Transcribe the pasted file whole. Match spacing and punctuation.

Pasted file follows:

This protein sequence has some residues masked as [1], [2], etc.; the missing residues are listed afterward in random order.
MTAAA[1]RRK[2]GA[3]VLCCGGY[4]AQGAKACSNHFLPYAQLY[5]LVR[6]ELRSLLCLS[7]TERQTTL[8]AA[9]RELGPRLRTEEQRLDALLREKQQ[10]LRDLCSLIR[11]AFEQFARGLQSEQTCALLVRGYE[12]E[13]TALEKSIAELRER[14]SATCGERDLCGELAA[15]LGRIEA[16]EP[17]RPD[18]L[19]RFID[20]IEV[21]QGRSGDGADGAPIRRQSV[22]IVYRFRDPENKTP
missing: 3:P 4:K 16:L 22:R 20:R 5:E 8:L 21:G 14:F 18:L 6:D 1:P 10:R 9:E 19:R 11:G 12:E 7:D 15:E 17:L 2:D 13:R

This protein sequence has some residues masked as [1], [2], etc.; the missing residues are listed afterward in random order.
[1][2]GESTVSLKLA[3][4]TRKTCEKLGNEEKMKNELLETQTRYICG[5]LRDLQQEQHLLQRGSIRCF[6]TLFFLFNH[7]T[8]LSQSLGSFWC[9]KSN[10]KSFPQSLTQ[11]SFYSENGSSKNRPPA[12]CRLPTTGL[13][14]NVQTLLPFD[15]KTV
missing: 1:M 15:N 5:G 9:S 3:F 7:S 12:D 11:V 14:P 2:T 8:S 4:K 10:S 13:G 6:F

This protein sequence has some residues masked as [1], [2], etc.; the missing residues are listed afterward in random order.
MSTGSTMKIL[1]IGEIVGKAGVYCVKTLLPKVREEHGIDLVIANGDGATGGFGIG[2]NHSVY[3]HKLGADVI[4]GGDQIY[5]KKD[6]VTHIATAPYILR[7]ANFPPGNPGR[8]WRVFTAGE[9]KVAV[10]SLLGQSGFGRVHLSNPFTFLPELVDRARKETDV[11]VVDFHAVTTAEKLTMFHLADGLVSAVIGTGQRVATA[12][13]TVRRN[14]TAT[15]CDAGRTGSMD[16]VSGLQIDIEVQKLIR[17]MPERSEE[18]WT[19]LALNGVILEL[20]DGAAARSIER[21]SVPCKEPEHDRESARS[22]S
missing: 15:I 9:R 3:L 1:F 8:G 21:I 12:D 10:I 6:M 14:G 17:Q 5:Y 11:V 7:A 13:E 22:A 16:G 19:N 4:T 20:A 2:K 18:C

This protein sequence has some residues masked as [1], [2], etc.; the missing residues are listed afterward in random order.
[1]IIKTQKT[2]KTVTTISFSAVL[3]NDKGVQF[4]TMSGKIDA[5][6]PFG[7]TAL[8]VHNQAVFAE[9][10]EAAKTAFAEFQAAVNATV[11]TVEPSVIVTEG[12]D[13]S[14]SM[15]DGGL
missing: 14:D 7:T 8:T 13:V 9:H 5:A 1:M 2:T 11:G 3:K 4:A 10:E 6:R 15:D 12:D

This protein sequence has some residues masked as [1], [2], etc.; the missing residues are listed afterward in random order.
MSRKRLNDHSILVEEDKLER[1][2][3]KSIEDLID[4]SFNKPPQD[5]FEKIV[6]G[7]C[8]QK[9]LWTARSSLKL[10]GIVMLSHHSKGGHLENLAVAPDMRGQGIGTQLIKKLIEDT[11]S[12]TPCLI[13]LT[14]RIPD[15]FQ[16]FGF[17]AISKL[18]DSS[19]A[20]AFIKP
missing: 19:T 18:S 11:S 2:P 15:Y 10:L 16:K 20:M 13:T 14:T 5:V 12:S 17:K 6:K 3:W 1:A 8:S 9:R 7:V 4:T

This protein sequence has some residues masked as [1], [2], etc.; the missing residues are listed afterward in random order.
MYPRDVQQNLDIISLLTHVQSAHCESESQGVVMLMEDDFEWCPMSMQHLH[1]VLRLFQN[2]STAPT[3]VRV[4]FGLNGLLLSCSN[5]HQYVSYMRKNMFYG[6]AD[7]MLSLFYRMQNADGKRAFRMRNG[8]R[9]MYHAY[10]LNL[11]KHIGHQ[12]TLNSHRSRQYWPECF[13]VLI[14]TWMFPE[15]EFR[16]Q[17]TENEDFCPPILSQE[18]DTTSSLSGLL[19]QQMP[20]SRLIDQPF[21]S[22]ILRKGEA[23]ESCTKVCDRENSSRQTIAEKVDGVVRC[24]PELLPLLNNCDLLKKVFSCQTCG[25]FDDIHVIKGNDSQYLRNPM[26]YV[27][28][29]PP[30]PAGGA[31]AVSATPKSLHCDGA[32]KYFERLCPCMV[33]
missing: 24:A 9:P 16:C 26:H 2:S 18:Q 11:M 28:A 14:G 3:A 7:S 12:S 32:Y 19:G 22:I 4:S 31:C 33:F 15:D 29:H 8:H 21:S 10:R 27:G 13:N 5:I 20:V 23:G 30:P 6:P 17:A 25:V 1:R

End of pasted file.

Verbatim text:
This protein sequence has some residues masked as [1], [2], etc.; the missing residues are listed afterward in random order.
MTAAA[1]RRK[2]GA[3]VLCCGGY[4]AQGAKACSNHFLPYAQLY[5]LVR[6]ELRSLLCLS[7]TERQTTL[8]AA[9]RELGPRLRTEEQRLDALLREKQQ[10]LRDLCSLIR[11]AFEQFARGLQSEQTCALLVRGYE[12]E[13]TALEKSIAELRER[14]SATCGERDLCGELAA[15]LGRIEA[16]EP[17]RPD[18]L[19]RFID[20]IEV[21]QGRSGDGADGAPIRRQSV[22]IVYRFRDPENKTP
missing: 3:P 4:K 16:L 22:R 20:R 5:E 8:L 21:G 14:F 18:L 6:D 1:P 10:R 9:E 19:R 11:G 12:E 7:D 15:E 17:L 2:D 13:R

This protein sequence has some residues masked as [1], [2], etc.; the missing residues are listed afterward in random order.
[1][2]GESTVSLKLA[3][4]TRKTCEKLGNEEKMKNELLETQTRYICG[5]LRDLQQEQHLLQRGSIRCF[6]TLFFLFNH[7]T[8]LSQSLGSFWC[9]KSN[10]KSFPQSLTQ[11]SFYSENGSSKNRPPA[12]CRLPTTGL[13][14]NVQTLLPFD[15]KTV
missing: 1:M 15:N 5:G 9:S 3:F 7:S 12:D 11:V 14:P 2:T 8:S 4:K 10:S 13:G 6:F

This protein sequence has some residues masked as [1], [2], etc.; the missing residues are listed afterward in random order.
MSTGSTMKIL[1]IGEIVGKAGVYCVKTLLPKVREEHGIDLVIANGDGATGGFGIG[2]NHSVY[3]HKLGADVI[4]GGDQIY[5]KKD[6]VTHIATAPYILR[7]ANFPPGNPGR[8]WRVFTAGE[9]KVAV[10]SLLGQSGFGRVHLSNPFTFLPELVDRARKETDV[11]VVDFHAVTTAEKLTMFHLADGLVSAVIGTGQRVATA[12][13]TVRRN[14]TAT[15]CDAGRTGSMD[16]VSGLQIDIEVQKLIR[17]MPERSEE[18]WT[19]LALNGVILEL[20]DGAAARSIER[21]SVPCKEPEHDRESARS[22]S
missing: 15:I 9:R 3:L 1:F 8:G 21:I 12:D 10:I 6:M 14:G 17:Q 5:Y 11:V 7:A 13:E 22:A 16:G 19:N 4:T 20:A 2:K 18:C

This protein sequence has some residues masked as [1], [2], etc.; the missing residues are listed afterward in random order.
[1]IIKTQKT[2]KTVTTISFSAVL[3]NDKGVQF[4]TMSGKIDA[5][6]PFG[7]TAL[8]VHNQAVFAE[9][10]EAAKTAFAEFQAAVNATV[11]TVEPSVIVTEG[12]D[13]S[14]SM[15]DGGL
missing: 14:D 7:T 8:T 13:V 9:H 5:A 1:M 2:T 11:G 3:K 4:A 10:E 6:R 15:D 12:D

This protein sequence has some residues masked as [1], [2], etc.; the missing residues are listed afterward in random order.
MSRKRLNDHSILVEEDKLER[1][2][3]KSIEDLID[4]SFNKPPQD[5]FEKIV[6]G[7]C[8]QK[9]LWTARSSLKL[10]GIVMLSHHSKGGHLENLAVAPDMRGQGIGTQLIKKLIEDT[11]S[12]TPCLI[13]LT[14]RIPD[15]FQ[16]FGF[17]AISKL[18]DSS[19]A[20]AFIKP
missing: 19:T 18:S 11:S 2:P 15:Y 10:L 16:K 20:M 13:T 14:T 5:V 12:S 17:K 6:K 3:W 1:A 8:S 9:R 7:V 4:T

This protein sequence has some residues masked as [1], [2], etc.; the missing residues are listed afterward in random order.
MYPRDVQQNLDIISLLTHVQSAHCESESQGVVMLMEDDFEWCPMSMQHLH[1]VLRLFQN[2]STAPT[3]VRV[4]FGLNGLLLSCSN[5]HQYVSYMRKNMFYG[6]AD[7]MLSLFYRMQNADGKRAFRMRNG[8]R[9]MYHAY[10]LNL[11]KHIGHQ[12]TLNSHRSRQYWPECF[13]VLI[14]TWMFPE[15]EFR[16]Q[17]TENEDFCPPILSQE[18]DTTSSLSGLL[19]QQMP[20]SRLIDQPF[21]S[22]ILRKGEA[23]ESCTKVCDRENSSRQTIAEKVDGVVRC[24]PELLPLLNNCDLLKKVFSCQTCG[25]FDDIHVIKGNDSQYLRNPM[26]YV[27][28][29]PP[30]PAGGA[31]AVSATPKSLHCDGA[32]KYFERLCPCMV[33]
missing: 24:A 9:P 16:C 26:H 2:S 18:Q 11:M 28:A 14:G 3:A 7:S 12:S 32:Y 19:G 22:I 4:S 31:C 33:F 15:D 29:H 8:H 21:S 10:R 27:G 13:N 5:I 20:V 23:G 30:P 6:P 17:A 25:V 1:R